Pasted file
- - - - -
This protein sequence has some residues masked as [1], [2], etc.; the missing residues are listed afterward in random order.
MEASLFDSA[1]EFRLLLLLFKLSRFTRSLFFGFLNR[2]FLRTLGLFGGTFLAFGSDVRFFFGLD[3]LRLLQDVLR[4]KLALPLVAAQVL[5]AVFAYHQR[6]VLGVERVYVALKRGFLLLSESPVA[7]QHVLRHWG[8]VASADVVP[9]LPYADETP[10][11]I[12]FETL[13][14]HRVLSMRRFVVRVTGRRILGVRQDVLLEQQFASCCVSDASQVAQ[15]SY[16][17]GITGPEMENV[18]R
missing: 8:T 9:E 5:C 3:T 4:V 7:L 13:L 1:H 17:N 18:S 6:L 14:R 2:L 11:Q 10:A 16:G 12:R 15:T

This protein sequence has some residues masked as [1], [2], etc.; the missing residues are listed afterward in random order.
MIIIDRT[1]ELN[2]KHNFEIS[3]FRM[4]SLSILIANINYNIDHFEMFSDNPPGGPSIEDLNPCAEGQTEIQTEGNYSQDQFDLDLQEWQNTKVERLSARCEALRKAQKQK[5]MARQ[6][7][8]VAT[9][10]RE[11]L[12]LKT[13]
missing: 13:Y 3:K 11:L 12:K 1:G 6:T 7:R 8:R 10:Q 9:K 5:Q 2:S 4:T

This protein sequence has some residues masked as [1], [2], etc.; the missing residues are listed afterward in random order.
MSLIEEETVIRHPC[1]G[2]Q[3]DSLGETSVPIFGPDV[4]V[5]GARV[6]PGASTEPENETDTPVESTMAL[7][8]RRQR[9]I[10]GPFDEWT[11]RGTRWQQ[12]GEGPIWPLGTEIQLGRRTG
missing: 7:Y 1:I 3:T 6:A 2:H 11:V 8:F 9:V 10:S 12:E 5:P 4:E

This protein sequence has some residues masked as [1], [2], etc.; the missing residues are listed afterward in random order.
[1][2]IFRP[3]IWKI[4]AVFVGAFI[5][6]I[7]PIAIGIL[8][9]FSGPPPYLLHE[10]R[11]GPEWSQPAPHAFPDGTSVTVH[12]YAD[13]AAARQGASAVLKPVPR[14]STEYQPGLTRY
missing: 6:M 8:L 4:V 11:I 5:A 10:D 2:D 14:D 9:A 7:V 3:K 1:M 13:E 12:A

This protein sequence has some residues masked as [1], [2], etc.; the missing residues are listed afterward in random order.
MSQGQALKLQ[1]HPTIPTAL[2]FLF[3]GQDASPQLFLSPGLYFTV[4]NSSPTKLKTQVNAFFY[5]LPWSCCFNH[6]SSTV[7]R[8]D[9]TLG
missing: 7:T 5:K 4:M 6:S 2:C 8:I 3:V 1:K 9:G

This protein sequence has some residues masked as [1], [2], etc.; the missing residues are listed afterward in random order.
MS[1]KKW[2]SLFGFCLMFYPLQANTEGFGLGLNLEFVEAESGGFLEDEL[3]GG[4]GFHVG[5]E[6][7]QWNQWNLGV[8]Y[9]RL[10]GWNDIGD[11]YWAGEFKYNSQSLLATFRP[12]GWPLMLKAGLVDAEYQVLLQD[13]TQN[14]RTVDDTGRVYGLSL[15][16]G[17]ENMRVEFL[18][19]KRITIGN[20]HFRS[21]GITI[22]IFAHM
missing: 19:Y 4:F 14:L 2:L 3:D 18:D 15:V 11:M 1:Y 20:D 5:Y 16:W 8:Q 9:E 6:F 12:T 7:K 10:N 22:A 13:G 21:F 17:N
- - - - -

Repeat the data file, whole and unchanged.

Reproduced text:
This protein sequence has some residues masked as [1], [2], etc.; the missing residues are listed afterward in random order.
MEASLFDSA[1]EFRLLLLLFKLSRFTRSLFFGFLNR[2]FLRTLGLFGGTFLAFGSDVRFFFGLD[3]LRLLQDVLR[4]KLALPLVAAQVL[5]AVFAYHQR[6]VLGVERVYVALKRGFLLLSESPVA[7]QHVLRHWG[8]VASADVVP[9]LPYADETP[10][11]I[12]FETL[13][14]HRVLSMRRFVVRVTGRRILGVRQDVLLEQQFASCCVSDASQVAQ[15]SY[16][17]GITGPEMENV[18]R
missing: 8:T 9:E 5:C 3:T 4:V 7:L 13:L 1:H 17:N 18:S 6:L 14:R 2:L 11:Q 10:A 16:G 12:R 15:T

This protein sequence has some residues masked as [1], [2], etc.; the missing residues are listed afterward in random order.
MIIIDRT[1]ELN[2]KHNFEIS[3]FRM[4]SLSILIANINYNIDHFEMFSDNPPGGPSIEDLNPCAEGQTEIQTEGNYSQDQFDLDLQEWQNTKVERLSARCEALRKAQKQK[5]MARQ[6][7][8]VAT[9][10]RE[11]L[12]LKT[13]
missing: 13:Y 3:K 11:L 12:K 1:G 6:T 7:R 8:R 10:Q 9:K 5:Q 2:S 4:T

This protein sequence has some residues masked as [1], [2], etc.; the missing residues are listed afterward in random order.
MSLIEEETVIRHPC[1]G[2]Q[3]DSLGETSVPIFGPDV[4]V[5]GARV[6]PGASTEPENETDTPVESTMAL[7][8]RRQR[9]I[10]GPFDEWT[11]RGTRWQQ[12]GEGPIWPLGTEIQLGRRTG
missing: 7:Y 1:I 3:T 6:A 2:H 11:V 8:F 9:V 10:S 12:E 5:P 4:E

This protein sequence has some residues masked as [1], [2], etc.; the missing residues are listed afterward in random order.
[1][2]IFRP[3]IWKI[4]AVFVGAFI[5][6]I[7]PIAIGIL[8][9]FSGPPPYLLHE[10]R[11]GPEWSQPAPHAFPDGTSVTVH[12]YAD[13]AAARQGASAVLKPVPR[14]STEYQPGLTRY
missing: 6:M 8:L 4:V 11:I 5:A 10:D 2:D 14:D 9:A 7:V 3:K 1:M 13:E 12:A

This protein sequence has some residues masked as [1], [2], etc.; the missing residues are listed afterward in random order.
MSQGQALKLQ[1]HPTIPTAL[2]FLF[3]GQDASPQLFLSPGLYFTV[4]NSSPTKLKTQVNAFFY[5]LPWSCCFNH[6]SSTV[7]R[8]D[9]TLG
missing: 7:T 5:K 4:M 6:S 2:C 8:I 3:V 1:K 9:G

This protein sequence has some residues masked as [1], [2], etc.; the missing residues are listed afterward in random order.
MS[1]KKW[2]SLFGFCLMFYPLQANTEGFGLGLNLEFVEAESGGFLEDEL[3]GG[4]GFHVG[5]E[6][7]QWNQWNLGV[8]Y[9]RL[10]GWNDIGD[11]YWAGEFKYNSQSLLATFRP[12]GWPLMLKAGLVDAEYQVLLQD[13]TQN[14]RTVDDTGRVYGLSL[15][16]G[17]ENMRVEFL[18][19]KRITIGN[20]HFRS[21]GITI[22]IFAHM
missing: 19:Y 4:F 14:L 2:L 3:D 18:D 15:V 11:M 1:Y 20:D 5:Y 16:W 8:Q 9:E 6:F 12:T 7:K 10:N 22:A 13:G 21:F 17:N